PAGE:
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Noble Family Papers
mssNBL 1-875  
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Collection Details
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  • Descriptive Summary
  • Access
  • Administrative Information
  • Biographical Note
  • Scope and Content
  • Arrangement
  • Indexing Terms

  • Descriptive Summary

    Title: Noble Family Papers
    Dates: 1801-1912
    Collection Number: mssNBL 1-875
    Creator OR Collector: Noble (Family : Abbeville, S.C.)
    Extent: Approximately 788 items
    Repository: The Huntington Library, Art Collections, and Botanical Gardens Manuscripts Department
    The Huntington Library
    1151 Oxford Road
    San Marino, California 91108
    Phone: (626) 405-2203
    Fax: (626) 449-5720
    Email: reference@huntington.org
    URL: http://www.huntington.org
    Abstract: This collection contains the personal and professional correspondence of the Noble family of South Carolina, mostly of attorney Edward Noble (1823-1889) and his son Patrick Noble (1849-1920). The Nobles were closely related through various marriages to the Calhoun, Green, Clemson, Bratton, Pickens, McCaws, Cuningham, and Gadsden families.
    Language of Material: The records are in English.


    Open to qualified researchers by prior application through the Reader Services Department. For more information, contact Reader Services.

    Administrative Information

    Publication Rights

    The Huntington Library does not require that researchers request permission to quote from or publish images of this material, nor does it charge fees for such activities. The responsibility for identifying the copyright holder, if there is one, and obtaining necessary permissions rests with the researcher.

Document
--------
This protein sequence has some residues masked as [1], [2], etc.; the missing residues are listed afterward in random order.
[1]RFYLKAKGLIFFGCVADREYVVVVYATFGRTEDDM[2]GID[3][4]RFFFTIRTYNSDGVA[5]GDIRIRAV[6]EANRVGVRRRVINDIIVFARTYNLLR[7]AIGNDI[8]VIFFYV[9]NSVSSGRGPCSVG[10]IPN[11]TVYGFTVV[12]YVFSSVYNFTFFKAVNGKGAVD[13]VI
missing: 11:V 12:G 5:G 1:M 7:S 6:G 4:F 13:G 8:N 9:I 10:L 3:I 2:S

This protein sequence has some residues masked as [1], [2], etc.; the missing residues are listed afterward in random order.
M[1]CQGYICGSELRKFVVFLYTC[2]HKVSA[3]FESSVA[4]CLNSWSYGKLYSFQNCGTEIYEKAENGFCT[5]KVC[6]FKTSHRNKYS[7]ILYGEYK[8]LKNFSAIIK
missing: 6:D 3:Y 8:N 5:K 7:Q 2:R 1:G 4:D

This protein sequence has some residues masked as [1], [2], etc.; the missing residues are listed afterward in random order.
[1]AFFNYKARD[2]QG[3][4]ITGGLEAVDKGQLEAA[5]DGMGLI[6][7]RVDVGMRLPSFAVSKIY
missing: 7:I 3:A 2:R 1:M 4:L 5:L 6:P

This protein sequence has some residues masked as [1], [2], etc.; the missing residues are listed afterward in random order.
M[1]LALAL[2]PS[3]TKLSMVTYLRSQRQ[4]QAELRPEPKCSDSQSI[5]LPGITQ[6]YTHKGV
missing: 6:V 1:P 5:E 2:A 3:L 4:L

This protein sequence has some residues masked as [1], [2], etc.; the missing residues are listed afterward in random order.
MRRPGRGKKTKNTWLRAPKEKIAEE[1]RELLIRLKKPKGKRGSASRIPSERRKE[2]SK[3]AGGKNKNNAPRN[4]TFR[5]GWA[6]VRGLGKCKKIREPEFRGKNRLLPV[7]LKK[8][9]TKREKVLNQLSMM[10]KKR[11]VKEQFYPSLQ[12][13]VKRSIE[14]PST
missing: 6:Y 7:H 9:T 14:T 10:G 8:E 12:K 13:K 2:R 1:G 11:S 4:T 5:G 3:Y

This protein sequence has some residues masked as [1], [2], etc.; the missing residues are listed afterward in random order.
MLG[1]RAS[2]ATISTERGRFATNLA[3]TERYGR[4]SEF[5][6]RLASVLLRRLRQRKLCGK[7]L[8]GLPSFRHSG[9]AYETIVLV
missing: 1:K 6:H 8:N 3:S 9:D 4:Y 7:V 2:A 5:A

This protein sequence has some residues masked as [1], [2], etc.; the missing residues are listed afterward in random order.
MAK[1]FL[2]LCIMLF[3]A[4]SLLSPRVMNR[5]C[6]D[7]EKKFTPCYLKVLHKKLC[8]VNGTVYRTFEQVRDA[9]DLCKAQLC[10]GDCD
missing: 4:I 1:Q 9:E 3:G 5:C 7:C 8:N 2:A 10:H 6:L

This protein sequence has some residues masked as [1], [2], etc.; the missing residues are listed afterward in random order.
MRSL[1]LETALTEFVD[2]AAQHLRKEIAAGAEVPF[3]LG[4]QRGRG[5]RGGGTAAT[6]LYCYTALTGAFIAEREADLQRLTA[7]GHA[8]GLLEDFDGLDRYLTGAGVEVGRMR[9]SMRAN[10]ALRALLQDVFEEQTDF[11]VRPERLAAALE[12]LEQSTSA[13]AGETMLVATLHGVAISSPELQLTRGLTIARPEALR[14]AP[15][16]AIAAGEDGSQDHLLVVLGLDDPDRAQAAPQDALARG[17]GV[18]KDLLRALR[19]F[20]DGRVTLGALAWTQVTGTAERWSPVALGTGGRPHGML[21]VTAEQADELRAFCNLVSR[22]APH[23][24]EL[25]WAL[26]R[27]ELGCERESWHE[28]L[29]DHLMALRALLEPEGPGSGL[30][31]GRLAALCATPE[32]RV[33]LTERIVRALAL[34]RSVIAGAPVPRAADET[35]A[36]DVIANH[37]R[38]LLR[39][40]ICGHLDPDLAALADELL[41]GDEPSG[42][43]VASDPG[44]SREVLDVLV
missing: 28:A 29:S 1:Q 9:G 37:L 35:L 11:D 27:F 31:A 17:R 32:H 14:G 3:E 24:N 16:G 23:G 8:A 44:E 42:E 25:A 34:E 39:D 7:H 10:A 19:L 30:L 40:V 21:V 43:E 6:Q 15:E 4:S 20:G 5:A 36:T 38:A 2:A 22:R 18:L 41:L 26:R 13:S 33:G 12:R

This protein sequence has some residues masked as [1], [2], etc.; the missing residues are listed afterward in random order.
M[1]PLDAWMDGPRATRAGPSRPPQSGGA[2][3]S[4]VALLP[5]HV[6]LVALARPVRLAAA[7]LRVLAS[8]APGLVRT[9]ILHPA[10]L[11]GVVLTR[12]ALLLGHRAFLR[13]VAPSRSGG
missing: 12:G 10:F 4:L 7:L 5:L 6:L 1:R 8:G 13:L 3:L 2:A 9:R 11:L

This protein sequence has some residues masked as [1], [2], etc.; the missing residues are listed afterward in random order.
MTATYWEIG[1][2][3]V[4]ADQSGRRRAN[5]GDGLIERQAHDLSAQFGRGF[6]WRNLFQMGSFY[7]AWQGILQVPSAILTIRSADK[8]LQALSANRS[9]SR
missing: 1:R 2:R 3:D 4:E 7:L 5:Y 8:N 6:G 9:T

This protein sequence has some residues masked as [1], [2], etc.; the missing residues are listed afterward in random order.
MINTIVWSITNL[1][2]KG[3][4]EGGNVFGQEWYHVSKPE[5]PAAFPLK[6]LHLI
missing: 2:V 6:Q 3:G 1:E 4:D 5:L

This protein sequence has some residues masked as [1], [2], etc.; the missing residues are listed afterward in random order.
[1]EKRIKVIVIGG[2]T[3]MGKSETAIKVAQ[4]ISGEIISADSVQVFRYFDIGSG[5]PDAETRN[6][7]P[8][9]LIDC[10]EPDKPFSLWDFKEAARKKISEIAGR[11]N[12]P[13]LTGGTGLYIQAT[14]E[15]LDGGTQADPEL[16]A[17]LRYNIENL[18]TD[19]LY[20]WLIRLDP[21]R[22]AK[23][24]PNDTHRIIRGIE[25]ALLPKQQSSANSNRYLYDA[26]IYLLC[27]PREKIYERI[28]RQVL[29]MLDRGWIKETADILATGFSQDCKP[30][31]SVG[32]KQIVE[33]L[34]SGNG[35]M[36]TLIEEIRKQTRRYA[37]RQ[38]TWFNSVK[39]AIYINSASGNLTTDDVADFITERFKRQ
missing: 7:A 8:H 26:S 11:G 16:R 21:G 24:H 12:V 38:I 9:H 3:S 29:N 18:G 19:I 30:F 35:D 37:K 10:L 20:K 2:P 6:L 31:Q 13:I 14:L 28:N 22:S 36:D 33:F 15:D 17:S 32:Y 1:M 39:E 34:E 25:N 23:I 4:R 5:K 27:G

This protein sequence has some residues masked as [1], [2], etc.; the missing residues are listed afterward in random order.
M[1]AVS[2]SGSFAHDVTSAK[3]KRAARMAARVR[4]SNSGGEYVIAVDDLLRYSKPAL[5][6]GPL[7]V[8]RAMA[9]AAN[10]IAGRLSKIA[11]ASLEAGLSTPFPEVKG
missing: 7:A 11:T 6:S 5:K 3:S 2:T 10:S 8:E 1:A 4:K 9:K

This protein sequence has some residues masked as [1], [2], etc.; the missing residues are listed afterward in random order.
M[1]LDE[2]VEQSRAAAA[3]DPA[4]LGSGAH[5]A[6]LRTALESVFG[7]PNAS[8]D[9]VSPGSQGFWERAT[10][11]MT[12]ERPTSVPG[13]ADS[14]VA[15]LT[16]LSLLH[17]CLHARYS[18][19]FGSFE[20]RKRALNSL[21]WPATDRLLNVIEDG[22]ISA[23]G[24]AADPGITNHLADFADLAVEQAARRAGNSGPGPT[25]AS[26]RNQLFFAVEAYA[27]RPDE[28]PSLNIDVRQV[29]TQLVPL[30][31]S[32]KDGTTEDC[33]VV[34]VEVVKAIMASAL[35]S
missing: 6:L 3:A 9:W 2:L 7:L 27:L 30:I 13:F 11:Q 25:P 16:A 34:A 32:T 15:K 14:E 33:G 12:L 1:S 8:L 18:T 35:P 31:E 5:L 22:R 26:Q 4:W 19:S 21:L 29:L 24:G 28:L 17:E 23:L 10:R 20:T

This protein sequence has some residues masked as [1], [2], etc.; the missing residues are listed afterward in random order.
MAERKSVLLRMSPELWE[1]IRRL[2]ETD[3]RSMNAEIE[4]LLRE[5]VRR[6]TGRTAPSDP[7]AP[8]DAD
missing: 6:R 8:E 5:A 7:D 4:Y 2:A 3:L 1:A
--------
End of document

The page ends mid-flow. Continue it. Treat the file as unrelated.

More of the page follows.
Preferred Citation

    [Identification of item]. Noble Family Papers, The Huntington Library, San Marino, California.


    Gift of P. N. Jenkins, November 2007.

    Biographical Note

    The Nobles of Abbeville, South Carolina, closely related through various marriages to the Calhoun, Green, Clemson, Bratton, Pickens, McCaws, Cuningham, and Gadsden families, was one of the most prominent planter families of the "featherbed aristocracy" of South Carolina. The Noble family was of Scots-Irish ancestry; the first Nobles came to America in the early 1700s and settled in Augusta County, Va. Major Alexander Noble (1733-1801), married to his first cousin Catherine Calhoun, moved to South Carolina and made his home in Abbeville District, near Willington. During the Revolutionary War, he was Captain of the state militia and later became an aide-de-camp to General Andrew Pickens. Major Noble's eldest son John (1774-1819) went to Princeton, studied medicine in France, and the set up medical practice in Charleston. His brothers Ezekiel Noble (d. 1732), William (1777-1823), and Alexander (1794-1821) ran family plantations, including Vienna Plantation on the Savannah River and were engaged in cotton trade. Joseph Noble (1792-1822), a Yale educated lawyer left for Alabama. Patrick Noble (1787-1840), the 57th Governor of South Carolina was the most prominent among Alexander Noble's sons. He was born in Abbeville and graduated from the College of New Jersey in 1806. In 1809, he was admitted to the bar and set up a law practice in partnership with John C. Calhoun. In 1814, Noble was elected to the state legislature. In 1830, the General Assembly elected him as 34th Lieutenant Governor; in 1836, he became state senator, and in 1838, the General Assembly elected him Governor of South Carolina.